By Jacqueline Weaver
“Housing is absolutely essential to human flourishing. Without stable shelter, it all falls apart.”
—Harvard sociologist Matthew Desmond
Architect Jeri D. W. Spurling has dedicated her professional life to serving those in need. In fact, the motto of Spurling Design, based in her home on Islesford in the Cranberry Isles, is “Making Good Architecture Attainable for All.”
Although she will happily take on additions and renovations for public buildings and other projects, Spurling’s real love is helping people, leaning on the skills she first developed at Carnegie Mellon and has since honed working on projects in Boston, Connecticut, and Maine.
“I have had a rich and happy life because I’m not always worrying about myself,” she said.
A current labor of love is a campus she is designing in the Dominican Republic that includes a church, a school for 426 Haitian children, a dormitory and, in the future, a clinic. Spurling has been traveling to the DR every year since 2003 with a construction team.
“That work is closer to my vision,” she said. “We slowly build it as we get the money.”
The motivation to serve others also led her to get in touch with Maine Seacoast Mission, which, in collaboration with Downeast Community Partners (DCP), C. F. Adams Charitable Trust, and Assabet Regional Technical High School in Marlborough, Mass., is building a 560-square-foot home for a military veteran.
Assabet Regional Technical High School has a program called “Learn and Serve” for its students, and the entire tiny house, inside and out, is being built by ninth- and tenth-graders. Delivery to a site owned by the veteran in Cherryfield is expected in October.
“We had someone who came to our attention who was 90 percent disabled and homeless at the time,” said DCP Housing Director Bobbi Ann Harris of the veteran who wishes to remain anonymous.
The U.S. Interagency Council on Homelessness reports that there are an estimated 119 homeless veterans in Maine.
Spurling is donating her time designing the home and said she was attracted to the project because of her interest in homes that allow the elderly to age in place—a need made evident by her own aging parents on the West Coast.
“I see their needs,” she said. “I approached Scott Shaw knowing Maine Seacoast Mission is doing a certain similar thing.”
Shaw, who manages housing rehabilitation for Maine Seacoast Mission, said students from Assabet have been coming to Maine every spring for seven years to help rehabilitate homes for the needy.
“They helped gut the first one. While we were doing that, Bill Italiano,” the lead carpentry teacher at the school, “and I talked about the possibility of his students building a home one day and bringing it up to Maine,” Shaw said.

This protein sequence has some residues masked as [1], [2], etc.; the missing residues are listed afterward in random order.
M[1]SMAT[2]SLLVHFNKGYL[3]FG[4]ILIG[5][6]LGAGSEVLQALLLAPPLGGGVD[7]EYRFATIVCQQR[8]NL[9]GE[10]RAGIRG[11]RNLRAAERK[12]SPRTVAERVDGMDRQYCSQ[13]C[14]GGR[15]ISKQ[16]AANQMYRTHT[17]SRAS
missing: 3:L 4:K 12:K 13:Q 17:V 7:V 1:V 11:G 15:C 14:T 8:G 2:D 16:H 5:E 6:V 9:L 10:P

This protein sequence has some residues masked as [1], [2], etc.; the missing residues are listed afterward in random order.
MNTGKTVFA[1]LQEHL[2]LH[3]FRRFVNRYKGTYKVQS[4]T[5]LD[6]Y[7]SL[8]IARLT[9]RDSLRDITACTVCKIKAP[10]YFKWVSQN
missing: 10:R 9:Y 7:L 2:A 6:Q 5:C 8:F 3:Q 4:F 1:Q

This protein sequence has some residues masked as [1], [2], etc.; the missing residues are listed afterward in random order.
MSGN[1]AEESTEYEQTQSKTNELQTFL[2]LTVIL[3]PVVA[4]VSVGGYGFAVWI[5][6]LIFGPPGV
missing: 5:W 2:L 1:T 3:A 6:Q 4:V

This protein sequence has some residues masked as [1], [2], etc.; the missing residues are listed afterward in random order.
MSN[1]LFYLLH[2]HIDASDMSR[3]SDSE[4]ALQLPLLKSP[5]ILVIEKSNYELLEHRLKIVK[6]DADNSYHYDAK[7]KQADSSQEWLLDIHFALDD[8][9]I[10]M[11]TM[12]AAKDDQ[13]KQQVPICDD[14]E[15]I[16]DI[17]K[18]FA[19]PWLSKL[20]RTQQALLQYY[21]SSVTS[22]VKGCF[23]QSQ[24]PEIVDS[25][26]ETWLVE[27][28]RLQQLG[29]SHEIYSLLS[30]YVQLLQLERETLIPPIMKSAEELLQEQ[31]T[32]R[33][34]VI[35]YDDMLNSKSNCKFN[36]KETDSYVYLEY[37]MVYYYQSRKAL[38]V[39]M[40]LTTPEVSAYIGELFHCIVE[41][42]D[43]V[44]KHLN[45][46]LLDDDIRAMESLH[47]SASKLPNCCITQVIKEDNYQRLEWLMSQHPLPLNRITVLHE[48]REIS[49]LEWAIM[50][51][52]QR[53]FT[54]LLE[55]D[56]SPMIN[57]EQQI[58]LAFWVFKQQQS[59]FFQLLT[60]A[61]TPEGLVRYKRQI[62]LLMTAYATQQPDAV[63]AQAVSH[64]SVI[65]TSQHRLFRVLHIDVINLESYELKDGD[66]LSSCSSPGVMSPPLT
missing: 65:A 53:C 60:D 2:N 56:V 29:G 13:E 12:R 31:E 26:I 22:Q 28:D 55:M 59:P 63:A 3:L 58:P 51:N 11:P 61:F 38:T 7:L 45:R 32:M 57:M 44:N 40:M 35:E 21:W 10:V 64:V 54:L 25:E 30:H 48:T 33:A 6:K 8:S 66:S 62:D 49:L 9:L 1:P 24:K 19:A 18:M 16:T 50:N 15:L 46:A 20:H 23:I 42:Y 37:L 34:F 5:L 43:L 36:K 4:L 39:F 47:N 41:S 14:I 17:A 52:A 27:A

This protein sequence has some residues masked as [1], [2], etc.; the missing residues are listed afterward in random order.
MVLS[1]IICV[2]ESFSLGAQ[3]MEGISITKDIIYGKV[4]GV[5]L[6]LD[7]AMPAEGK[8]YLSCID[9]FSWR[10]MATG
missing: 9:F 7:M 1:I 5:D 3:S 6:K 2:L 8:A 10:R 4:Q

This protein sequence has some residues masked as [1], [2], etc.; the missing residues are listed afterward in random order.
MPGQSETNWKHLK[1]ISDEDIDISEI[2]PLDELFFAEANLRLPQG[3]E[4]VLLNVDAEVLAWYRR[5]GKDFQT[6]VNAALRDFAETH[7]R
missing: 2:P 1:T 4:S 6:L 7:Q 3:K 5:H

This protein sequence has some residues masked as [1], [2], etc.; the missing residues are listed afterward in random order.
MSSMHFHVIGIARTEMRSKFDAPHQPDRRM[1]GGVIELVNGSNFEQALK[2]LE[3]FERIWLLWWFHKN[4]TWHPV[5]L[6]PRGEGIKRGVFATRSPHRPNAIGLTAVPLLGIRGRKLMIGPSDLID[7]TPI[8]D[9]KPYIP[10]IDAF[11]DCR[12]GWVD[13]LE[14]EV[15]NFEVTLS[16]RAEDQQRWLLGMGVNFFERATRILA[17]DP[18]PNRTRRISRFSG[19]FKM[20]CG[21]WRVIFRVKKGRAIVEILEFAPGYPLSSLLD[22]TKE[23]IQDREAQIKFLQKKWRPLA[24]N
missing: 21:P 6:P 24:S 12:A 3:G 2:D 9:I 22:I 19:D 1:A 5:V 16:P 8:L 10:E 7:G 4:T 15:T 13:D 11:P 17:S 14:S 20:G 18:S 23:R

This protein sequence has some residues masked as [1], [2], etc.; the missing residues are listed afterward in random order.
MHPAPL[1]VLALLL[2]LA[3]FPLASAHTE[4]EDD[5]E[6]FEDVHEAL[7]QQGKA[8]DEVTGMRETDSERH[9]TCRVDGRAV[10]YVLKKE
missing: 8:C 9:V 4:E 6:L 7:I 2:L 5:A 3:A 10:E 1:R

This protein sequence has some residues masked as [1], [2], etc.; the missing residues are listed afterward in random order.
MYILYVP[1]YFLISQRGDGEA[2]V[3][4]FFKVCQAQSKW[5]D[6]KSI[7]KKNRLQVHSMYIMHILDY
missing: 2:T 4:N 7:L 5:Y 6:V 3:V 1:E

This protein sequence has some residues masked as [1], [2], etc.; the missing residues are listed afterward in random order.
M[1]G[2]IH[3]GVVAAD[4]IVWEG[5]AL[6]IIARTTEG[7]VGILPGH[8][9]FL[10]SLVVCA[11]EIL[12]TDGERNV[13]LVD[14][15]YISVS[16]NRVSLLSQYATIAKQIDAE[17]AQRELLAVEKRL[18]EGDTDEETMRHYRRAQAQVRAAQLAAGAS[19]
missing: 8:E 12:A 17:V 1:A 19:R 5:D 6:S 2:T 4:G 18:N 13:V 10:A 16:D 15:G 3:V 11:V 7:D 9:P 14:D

“Jeri called and asked if I needed an architect for our housing rehabilitation program,” Shaw said. “We didn’t have a need, but I mentioned the tiny house project and said I would be in touch if we ever got funded.”
A year ago, that funding came via the C.F. Adams Charitable Trust, which had been helping with the housing rehabilitation projects. Trustees of the philanthropic trust were impressed with the tiny house project and the number of collaborators.
“Donations of materials from local contractors supplement the funds provided by the trust,” said Janet Taylor, an advisor to the trust. “The support from the local community will assure that the project succeeds,” she added, and noted that as a pilot project, it “can serve as a prototype for creating more tiny houses to serve veterans and the elderly in the Downeast region.”
DCP is handling all of the paperwork, which includes transfer of a forgivable loan. Eventually, the home will belong to the veteran.
“The veteran was couch surfing with another veteran,” Shaw said, but now is buying a parcel of land in Cherryfield. “He was going to be responsible for the well, septic, power, and grounds work. Once things got going, all of a sudden everyone wants to do everything free for him.”
Not only are Maine companies doing the work at no cost (a full list of sponsors is at www.downeastmaine-tinyhouseproject.com, a blog about the project), but the high school is receiving donated materials as well.
“The amount of community support is amazing,” said Shaw.
The current plan calls for a space that is 580-square feet, every square foot designed to meet the veteran’s specific needs. Spurling said the man wanted an open living room and dining area for him and his two dogs; a bedroom just big enough to hold a queen bed; and storage tucked away across the hallway from the bedroom.
The main room has a fold down dining table and a small office area.
Originally, Spurling designed an entryway, but the owner decided against it so that the front door opens directly into the living space.
Spurling’s approach is to have the homeowner fill out a questionnaire. Based on what she learns, she can then come back with a design she believes is tailored for the client, instead of offering several generic options.
She does not encourage clients to include photos of what they envision, preferring words to begin with until she has a sense of the “feeling” they want.
“My design is always people centered. What do they need to support their activities?” drives her work.
Once this home is completed, the plan is to build a tiny house community for veterans and the elderly, possibly in Machias where they would be close to public transportation and the services they need.
“There is not enough affordable housing for the elderly,” Shaw said. “These houses are efficient. They don’t cost much. And it gives people a sense of community and dignity.”